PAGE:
Ghost Recon Wildlands
After three games exploring the future of warfare, the Ghost Recon series is back in a modern day setting for Wildlands. Set four years in the future, the game drops four elite military operatives into Bolivia, which has been turned into a narco state thanks to the Mexican drug cartel Santa Blanca and a corrupt government. The ghosts' job? Disrupt this nefarious alliance by picking away at their power base in the largest open world Ubisoft has ever made.
Our first demo of the game shows off the four-player drop-ion/drop-out cooperative play. The ghosts are tracking one Luis "El Chango" Alvarez, a Santa Blanca cartel member who has some valuable information the ghosts need. The fetch mission is made more complicated because the cartel knows he's a snitch and has imprisoned him in a cage in a remote location. At the start of the mission, the four players are split up doing their own thing. The huge open world allows players to wander on their own, but Ubisoft reps told us that your chances of survival decrease greatly the more you wander alone. In this instance, they are simply trekking in vast expanses of empty territory. Experience points are awarded as they uncover new locations, which feeds into the progression system.
One ghost finds a cartel member in a small village and interrogates him for the position of Alvarez. With the intel in hand, the ghosts pair up to secure a helicopter for the main mission. They locate a helipad just beyond a bustling village filled with civilians, cartel members, and UNIDAD soldiers – the army that works for the corrupt government. Like an Elder Scrolls game, every A.I. character has schedules they adhere to over the course of the day. Many go to their jobs, return home for dinner, and then hit the sack after a long day's work. The ghosts could wait until nightfall to steal the chopper, but the UNIDAD presence opens up a good diversionary opportunity.
The cartel and UNIDAD don't always get along, and you can use this unease to your advantage. One of the ghost positioned hundred of yards away snipes a cartel member, which causes the cartel to pull their weapons on the UNIDAD. The ghosts wait until the factions kill most of each other off before intervening and stealing the chopper.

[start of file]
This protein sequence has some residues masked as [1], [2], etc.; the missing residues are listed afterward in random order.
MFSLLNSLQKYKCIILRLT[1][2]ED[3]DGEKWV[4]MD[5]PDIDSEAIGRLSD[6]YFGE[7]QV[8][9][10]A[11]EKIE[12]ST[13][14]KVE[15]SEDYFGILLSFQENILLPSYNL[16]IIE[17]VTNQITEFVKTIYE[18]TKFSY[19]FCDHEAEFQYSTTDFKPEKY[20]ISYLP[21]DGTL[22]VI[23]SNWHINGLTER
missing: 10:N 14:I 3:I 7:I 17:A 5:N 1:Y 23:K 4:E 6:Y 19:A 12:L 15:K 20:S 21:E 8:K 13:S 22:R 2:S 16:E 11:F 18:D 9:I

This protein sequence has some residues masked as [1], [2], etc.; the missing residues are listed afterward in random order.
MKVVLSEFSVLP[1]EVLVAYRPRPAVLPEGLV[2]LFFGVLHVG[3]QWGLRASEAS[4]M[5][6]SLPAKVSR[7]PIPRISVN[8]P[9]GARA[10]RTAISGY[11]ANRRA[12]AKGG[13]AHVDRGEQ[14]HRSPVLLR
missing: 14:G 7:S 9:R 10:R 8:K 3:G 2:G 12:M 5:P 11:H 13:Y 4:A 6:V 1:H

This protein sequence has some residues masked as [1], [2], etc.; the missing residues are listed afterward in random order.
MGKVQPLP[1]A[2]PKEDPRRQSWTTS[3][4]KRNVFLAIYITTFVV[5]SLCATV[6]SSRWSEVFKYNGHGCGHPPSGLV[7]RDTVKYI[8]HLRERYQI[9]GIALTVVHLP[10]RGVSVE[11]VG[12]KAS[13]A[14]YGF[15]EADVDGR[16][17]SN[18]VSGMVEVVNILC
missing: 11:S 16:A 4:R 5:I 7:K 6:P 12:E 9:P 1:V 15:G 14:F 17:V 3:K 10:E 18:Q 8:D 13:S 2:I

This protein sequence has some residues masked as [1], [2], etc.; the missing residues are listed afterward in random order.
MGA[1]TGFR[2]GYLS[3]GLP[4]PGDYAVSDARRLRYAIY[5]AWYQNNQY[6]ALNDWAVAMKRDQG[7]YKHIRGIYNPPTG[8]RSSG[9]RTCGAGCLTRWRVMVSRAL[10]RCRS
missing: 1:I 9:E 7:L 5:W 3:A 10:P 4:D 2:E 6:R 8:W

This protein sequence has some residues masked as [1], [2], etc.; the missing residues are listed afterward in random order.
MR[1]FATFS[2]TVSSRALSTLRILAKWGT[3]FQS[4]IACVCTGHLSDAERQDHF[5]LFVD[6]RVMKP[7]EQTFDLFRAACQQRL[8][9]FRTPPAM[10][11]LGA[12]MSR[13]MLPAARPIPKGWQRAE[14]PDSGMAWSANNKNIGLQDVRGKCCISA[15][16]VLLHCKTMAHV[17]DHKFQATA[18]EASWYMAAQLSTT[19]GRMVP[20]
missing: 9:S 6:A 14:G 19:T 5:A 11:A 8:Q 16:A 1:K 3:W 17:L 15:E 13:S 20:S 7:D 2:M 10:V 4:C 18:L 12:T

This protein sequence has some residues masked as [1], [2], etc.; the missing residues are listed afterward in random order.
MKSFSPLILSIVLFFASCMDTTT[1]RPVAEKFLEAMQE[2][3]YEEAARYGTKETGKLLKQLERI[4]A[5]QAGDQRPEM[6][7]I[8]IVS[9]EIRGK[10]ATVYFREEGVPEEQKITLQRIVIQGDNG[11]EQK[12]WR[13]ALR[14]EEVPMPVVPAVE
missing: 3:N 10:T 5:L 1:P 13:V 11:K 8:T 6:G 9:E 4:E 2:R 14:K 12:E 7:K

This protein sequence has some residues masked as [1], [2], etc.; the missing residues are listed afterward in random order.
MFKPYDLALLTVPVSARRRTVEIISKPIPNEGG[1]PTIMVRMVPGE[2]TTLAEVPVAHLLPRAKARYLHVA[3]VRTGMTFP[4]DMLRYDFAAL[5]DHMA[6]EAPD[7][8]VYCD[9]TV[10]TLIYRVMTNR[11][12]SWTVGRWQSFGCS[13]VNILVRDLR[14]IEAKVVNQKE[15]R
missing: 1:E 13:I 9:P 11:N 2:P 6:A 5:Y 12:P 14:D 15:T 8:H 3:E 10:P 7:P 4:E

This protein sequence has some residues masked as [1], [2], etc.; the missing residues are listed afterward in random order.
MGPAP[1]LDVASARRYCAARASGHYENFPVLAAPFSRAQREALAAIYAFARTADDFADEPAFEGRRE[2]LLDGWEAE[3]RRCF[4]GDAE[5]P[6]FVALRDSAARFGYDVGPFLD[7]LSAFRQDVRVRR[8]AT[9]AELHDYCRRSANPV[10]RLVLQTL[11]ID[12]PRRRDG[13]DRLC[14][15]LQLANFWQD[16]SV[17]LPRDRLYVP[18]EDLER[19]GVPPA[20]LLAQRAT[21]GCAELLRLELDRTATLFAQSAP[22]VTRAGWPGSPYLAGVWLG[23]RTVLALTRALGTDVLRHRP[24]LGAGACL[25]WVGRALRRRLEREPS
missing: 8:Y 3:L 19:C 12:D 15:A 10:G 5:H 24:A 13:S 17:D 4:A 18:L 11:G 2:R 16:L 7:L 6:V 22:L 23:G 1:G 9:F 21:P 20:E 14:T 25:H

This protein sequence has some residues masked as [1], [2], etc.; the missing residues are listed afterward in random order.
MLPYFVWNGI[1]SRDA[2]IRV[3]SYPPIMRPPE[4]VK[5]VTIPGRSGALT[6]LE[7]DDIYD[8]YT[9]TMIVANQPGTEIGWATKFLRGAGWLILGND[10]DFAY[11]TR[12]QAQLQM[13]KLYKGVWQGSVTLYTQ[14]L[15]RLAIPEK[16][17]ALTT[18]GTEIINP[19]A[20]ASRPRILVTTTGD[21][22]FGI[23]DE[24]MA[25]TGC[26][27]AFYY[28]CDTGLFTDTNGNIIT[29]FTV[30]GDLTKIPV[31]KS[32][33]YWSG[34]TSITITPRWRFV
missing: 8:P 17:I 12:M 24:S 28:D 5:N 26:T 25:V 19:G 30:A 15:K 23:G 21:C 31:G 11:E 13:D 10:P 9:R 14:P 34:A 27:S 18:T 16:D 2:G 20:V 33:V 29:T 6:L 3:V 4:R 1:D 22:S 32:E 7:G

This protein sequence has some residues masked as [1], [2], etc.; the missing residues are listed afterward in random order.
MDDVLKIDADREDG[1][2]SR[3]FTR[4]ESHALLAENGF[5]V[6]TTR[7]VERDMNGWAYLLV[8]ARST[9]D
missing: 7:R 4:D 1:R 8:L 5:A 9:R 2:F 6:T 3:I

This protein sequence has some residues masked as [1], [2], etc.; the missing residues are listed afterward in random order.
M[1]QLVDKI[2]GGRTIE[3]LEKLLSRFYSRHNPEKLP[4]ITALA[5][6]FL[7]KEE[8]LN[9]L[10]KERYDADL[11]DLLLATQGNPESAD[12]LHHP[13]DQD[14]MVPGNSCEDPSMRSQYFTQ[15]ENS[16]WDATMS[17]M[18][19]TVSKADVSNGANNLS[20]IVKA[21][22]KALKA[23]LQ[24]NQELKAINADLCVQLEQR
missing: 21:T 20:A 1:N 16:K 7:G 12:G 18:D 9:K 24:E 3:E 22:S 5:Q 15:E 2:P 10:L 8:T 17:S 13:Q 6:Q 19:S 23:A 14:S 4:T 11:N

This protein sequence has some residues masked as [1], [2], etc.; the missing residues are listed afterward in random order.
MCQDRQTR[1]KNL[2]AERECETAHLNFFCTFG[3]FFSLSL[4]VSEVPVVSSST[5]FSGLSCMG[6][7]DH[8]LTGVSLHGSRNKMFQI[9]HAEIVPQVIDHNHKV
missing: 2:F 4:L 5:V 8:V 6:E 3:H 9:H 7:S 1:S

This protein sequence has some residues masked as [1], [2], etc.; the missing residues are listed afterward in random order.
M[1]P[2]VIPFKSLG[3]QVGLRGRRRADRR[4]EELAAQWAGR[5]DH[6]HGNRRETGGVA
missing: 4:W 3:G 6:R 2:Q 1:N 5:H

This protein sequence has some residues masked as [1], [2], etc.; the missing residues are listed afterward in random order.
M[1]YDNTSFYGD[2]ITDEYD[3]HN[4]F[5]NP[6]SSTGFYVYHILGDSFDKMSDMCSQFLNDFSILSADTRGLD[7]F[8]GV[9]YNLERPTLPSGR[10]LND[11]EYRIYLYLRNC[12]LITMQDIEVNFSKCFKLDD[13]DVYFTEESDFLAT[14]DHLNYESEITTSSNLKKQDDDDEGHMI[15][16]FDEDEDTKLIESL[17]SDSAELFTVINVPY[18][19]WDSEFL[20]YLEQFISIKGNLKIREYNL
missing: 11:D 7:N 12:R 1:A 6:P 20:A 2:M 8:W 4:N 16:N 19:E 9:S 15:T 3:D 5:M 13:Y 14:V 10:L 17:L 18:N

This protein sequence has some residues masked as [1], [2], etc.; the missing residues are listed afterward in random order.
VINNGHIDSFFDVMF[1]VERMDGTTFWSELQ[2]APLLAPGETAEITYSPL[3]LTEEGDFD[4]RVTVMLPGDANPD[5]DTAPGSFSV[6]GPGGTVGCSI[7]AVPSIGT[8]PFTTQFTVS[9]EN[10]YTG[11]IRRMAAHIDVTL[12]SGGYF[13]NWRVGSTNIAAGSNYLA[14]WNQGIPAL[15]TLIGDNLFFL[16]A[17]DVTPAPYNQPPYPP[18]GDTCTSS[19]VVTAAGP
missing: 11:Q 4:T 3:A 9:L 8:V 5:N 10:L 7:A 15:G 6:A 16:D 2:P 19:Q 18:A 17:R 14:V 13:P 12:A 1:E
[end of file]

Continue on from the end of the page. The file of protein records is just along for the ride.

Once the chopper is secured, they fly over to Alvarez's location. One ghosts spots enemies from afar while two others base jump out of the chopper and parachute into the hillside that rises up to the cartel encampment. The chopper holds its position above and the second ghost still in the cabin mans the .50 cal – so he's ready to respond should things get hairy for the tandem moving in to secure the target below.
Making their way stealthily through the village, the two synchronize stealth kills before popping the lock on the cage and grabbing Alvarez. The remaining eight cartel members spot their escape and open fire, so the chopper drops into range and the ghost on the minigun lights up the landscape. This suppressing fire allows the duo to escort the target to a car and start the descent down the hillside. Before they escape the encampment, an enemy pulls the alarm and alerts nearby enemies to the chaos. A frantic chase fight ensues as the duo work their way down to the salt flats where the chopper is waiting to extract the target.
This demo showcased how flexible and effective cooperation can be in the open world, but four-player co-op isn't the only way to play. You can also play solo, issuing orders to the three other A.I. characters. Whatever way you want to play, this third-person, open-world shooter shows loads of promise. If Ubisoft can fill the mountains, canyons, salt flats, and city centers with activities while staying true to the tactical heart of the series, Ghost Recon Wildlands could carve a prominent and unique space for itself in the crowded and highly competitive shooter space.